• SrvivlSally says:

      Closed cell foam pads can be found at online military surplus sites and some take money orders if you do not use credit cards for such purchases. Do not go with the first military surplus site you see because some sites sell cheaper than others.

    • Good comment about waterproofing, SS. I always spray pretty much everything with waterproofing. I’m currently using KIWI brand spray, which works well. I’ve sprayed my shoes/boots, canvas outback raincoat, canvas hat & visor, all my BOBs, backpacks, small tent, etc.

      Then, everything packed into BOBs and backpacks is in ziploc bags (I use the freezer kind with the double lock). For very important items (like papers, camera, electronics, phone, wallet with ID), I use “dry bags” like what river-runners use. I found some small ones at Academy Sports, and REI has them, and I even found some in a $1 store once, but they didn’t look too well made. I use clear bags all the way around so I can see what’s in them. Google “dry bags”.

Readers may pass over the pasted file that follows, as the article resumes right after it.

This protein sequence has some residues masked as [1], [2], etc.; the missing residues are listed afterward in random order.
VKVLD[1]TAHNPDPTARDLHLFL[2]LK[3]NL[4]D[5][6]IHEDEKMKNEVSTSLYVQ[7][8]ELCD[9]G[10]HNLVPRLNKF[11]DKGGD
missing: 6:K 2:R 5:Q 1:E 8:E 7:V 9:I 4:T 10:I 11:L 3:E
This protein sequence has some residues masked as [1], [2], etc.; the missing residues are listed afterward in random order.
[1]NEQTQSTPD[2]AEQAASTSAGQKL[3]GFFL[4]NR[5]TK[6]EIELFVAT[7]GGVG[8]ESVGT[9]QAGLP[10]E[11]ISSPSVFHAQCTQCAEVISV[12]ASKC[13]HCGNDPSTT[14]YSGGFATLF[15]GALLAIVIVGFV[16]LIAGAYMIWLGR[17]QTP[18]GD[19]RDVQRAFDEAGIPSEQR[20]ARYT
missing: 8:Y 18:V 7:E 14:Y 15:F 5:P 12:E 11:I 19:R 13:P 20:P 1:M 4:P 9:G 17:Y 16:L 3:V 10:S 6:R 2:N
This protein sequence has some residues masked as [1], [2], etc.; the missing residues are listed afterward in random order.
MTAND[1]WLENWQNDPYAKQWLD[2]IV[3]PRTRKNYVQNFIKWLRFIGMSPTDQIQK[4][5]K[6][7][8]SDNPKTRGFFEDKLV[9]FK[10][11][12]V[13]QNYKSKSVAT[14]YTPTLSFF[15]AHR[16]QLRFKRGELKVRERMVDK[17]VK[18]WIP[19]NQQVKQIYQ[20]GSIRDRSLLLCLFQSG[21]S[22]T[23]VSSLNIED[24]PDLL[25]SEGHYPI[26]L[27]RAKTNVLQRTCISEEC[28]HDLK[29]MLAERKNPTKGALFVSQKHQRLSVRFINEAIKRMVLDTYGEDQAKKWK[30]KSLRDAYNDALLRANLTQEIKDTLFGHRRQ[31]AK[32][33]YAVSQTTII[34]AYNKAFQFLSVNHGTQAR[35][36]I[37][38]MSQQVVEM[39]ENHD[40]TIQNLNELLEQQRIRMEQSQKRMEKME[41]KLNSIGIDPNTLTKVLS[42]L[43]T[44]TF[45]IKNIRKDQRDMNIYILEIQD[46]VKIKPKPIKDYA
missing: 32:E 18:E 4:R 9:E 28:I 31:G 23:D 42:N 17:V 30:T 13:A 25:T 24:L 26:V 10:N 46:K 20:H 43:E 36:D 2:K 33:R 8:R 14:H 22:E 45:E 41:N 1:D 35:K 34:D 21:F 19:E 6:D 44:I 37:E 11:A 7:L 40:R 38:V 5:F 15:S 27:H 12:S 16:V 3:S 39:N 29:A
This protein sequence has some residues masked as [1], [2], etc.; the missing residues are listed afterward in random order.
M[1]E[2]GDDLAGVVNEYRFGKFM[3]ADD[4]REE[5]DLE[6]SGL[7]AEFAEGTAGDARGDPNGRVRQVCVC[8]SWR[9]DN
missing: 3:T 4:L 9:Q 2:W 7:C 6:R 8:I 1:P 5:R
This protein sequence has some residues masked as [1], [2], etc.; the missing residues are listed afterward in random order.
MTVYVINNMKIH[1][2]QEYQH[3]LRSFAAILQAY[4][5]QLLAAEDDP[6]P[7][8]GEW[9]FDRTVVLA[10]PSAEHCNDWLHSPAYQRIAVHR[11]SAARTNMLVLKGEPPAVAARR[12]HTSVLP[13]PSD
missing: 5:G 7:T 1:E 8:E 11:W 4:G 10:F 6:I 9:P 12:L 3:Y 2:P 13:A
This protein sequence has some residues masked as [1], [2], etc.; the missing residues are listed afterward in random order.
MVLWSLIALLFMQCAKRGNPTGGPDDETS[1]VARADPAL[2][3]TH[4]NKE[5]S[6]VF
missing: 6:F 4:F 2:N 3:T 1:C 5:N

My 72-hour box has individual sets of items in their own bags (toiletries, matches, etc.), then the whole is in a large leaf bag which is knotted shut. I have each day’s rations in its own large ziploc bag. I am looking to replace the current plastic storage box with a wheeled ice chest….easy to transport and does double duty.

      Also, there are many types of seam sealers available…just google “seam sealer”. I used one once along a tent zipper.

      • Chonte' in MD says: